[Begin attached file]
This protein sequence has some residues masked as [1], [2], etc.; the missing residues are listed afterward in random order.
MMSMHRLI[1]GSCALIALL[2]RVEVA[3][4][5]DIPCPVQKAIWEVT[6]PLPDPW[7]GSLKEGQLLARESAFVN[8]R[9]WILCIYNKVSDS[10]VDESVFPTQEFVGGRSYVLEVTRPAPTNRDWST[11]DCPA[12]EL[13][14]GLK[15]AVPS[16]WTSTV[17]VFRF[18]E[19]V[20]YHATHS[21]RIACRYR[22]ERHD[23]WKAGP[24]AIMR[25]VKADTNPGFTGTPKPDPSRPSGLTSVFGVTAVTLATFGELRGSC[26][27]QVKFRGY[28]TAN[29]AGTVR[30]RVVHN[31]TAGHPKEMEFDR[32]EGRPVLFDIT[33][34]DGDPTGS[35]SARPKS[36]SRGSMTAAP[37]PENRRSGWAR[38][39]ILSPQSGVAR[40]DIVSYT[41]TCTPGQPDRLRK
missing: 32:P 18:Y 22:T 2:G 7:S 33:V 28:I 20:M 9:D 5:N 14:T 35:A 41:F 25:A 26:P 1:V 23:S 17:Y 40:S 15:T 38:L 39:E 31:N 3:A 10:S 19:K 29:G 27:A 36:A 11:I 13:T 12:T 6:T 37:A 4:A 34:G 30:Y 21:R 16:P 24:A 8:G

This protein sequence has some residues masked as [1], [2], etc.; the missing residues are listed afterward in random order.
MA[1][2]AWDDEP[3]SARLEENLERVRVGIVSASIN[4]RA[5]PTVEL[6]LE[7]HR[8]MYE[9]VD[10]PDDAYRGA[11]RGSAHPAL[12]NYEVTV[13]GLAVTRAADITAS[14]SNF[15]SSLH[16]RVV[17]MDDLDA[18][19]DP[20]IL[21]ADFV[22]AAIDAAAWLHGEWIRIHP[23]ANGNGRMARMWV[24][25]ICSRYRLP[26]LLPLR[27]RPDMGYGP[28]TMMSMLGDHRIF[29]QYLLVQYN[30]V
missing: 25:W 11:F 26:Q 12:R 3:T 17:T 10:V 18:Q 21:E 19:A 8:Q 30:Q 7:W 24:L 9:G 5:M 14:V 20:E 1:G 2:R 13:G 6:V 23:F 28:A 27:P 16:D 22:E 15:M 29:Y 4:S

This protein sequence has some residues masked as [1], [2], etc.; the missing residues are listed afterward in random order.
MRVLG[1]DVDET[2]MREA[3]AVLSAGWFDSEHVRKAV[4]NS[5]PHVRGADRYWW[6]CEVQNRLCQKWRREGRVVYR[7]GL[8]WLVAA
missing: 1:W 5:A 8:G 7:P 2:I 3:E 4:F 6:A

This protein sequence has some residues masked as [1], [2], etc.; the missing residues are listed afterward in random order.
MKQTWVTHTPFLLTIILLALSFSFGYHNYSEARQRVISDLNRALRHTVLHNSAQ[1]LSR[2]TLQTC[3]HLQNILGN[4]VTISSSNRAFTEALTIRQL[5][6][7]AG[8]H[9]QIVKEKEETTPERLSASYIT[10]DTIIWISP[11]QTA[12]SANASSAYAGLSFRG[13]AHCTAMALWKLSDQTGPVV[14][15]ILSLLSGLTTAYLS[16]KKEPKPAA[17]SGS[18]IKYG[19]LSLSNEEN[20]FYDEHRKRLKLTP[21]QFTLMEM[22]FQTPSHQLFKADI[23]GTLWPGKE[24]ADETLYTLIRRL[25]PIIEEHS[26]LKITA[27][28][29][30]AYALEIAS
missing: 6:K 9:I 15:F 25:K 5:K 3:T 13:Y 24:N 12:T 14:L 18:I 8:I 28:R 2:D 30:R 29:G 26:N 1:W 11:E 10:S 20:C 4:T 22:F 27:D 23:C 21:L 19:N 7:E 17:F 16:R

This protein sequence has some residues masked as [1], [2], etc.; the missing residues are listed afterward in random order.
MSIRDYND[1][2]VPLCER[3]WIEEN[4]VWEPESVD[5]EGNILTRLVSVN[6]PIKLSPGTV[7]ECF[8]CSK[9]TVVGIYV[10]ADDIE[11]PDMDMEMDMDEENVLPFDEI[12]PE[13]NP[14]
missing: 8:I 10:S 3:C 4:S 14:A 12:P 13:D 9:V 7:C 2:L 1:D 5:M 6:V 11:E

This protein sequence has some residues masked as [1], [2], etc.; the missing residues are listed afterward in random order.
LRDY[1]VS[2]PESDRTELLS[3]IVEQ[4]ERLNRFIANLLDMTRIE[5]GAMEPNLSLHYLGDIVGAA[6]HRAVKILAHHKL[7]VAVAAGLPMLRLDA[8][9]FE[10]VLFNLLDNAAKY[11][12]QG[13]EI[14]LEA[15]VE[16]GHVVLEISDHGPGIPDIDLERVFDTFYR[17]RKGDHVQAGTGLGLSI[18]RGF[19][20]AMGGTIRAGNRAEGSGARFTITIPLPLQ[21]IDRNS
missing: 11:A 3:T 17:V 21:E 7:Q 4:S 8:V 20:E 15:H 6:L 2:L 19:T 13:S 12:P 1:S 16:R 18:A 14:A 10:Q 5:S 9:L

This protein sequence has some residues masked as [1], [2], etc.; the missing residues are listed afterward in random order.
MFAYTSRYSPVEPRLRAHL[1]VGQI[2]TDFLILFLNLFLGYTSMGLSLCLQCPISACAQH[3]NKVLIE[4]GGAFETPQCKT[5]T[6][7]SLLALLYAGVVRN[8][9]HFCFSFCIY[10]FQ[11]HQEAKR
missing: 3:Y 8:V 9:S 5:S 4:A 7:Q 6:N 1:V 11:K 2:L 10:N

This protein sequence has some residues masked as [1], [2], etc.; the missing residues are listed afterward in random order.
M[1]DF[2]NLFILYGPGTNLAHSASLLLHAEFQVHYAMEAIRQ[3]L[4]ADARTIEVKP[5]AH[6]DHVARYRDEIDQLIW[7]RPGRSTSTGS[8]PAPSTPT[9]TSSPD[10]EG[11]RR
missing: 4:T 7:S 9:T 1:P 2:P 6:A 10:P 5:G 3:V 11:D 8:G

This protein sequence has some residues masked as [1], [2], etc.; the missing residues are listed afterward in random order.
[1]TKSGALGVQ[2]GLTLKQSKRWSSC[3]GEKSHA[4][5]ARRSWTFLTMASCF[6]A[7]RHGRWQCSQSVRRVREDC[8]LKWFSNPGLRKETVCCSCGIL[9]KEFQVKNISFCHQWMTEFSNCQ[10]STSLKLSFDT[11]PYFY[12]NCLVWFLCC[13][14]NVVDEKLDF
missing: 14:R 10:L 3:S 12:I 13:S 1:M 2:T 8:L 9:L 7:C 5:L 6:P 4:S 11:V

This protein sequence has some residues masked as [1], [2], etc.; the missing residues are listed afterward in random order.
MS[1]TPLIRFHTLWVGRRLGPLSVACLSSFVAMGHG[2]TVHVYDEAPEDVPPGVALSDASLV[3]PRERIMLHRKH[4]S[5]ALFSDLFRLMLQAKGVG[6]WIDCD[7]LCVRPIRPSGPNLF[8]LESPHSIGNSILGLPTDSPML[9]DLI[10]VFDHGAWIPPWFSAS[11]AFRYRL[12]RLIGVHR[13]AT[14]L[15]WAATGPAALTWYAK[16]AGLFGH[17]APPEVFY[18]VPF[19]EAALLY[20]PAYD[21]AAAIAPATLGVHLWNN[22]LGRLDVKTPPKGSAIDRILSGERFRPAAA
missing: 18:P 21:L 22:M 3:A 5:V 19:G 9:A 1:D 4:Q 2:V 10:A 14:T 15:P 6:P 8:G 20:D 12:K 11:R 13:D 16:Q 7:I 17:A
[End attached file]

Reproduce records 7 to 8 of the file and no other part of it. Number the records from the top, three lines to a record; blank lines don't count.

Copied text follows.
This protein sequence has some residues masked as [1], [2], etc.; the missing residues are listed afterward in random order.
MFAYTSRYSPVEPRLRAHL[1]VGQI[2]TDFLILFLNLFLGYTSMGLSLCLQCPISACAQH[3]NKVLIE[4]GGAFETPQCKT[5]T[6][7]SLLALLYAGVVRN[8][9]HFCFSFCIY[10]FQ[11]HQEAKR
missing: 3:Y 8:V 9:S 5:S 4:A 7:Q 6:N 1:V 11:K 2:L 10:N

This protein sequence has some residues masked as [1], [2], etc.; the missing residues are listed afterward in random order.
M[1]DF[2]NLFILYGPGTNLAHSASLLLHAEFQVHYAMEAIRQ[3]L[4]ADARTIEVKP[5]AH[6]DHVARYRDEIDQLIW[7]RPGRSTSTGS[8]PAPSTPT[9]TSSPD[10]EG[11]RR
missing: 4:T 7:S 9:T 1:P 2:P 6:A 10:P 5:G 3:V 11:D 8:G